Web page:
Stefan Schumacher has a bit more time to ask for his B-sample of his positive doping test to be analysed. The usual five-day period has been doubled for Schumacher and he will have to demand the B-sample analysis with the French Anti-Doping agency (AFLD) directly, rather than through his national federation.
The reason for this change in procedure is the fact that the Tour de France was not held under UCI regulation this year. Therefore, the French rules apply for the doping procedures. AFLD gives athletes who live in a foreign country ten days to ask for the B-sample.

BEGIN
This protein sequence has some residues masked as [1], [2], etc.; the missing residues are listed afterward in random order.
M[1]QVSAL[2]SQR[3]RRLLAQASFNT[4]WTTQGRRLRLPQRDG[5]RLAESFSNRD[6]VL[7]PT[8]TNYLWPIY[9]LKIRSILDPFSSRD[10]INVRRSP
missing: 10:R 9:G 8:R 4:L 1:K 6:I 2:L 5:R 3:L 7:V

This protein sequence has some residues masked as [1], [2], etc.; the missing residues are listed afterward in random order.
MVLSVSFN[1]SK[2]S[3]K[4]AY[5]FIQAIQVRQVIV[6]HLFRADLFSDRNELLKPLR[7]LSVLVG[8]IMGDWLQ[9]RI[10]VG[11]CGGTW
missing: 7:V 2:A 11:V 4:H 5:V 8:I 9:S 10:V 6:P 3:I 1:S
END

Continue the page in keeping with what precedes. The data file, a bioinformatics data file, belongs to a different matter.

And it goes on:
Schumacher had received documents from the French prosecution one week ago, which his lawyer, Michael Lehner, forwarded to the German federation (BDR). After checking with AFLD, the UCI (international cycling union) and NADA (German national anti-doping agency) the BDR will wait before deciding on any further action. "The 2008 Tour de France was not done under UCI regulation, but under French national law. AFLD will forward the results to us after they are done with their investigations," said BDR's Secretary-General Martin Wolf.
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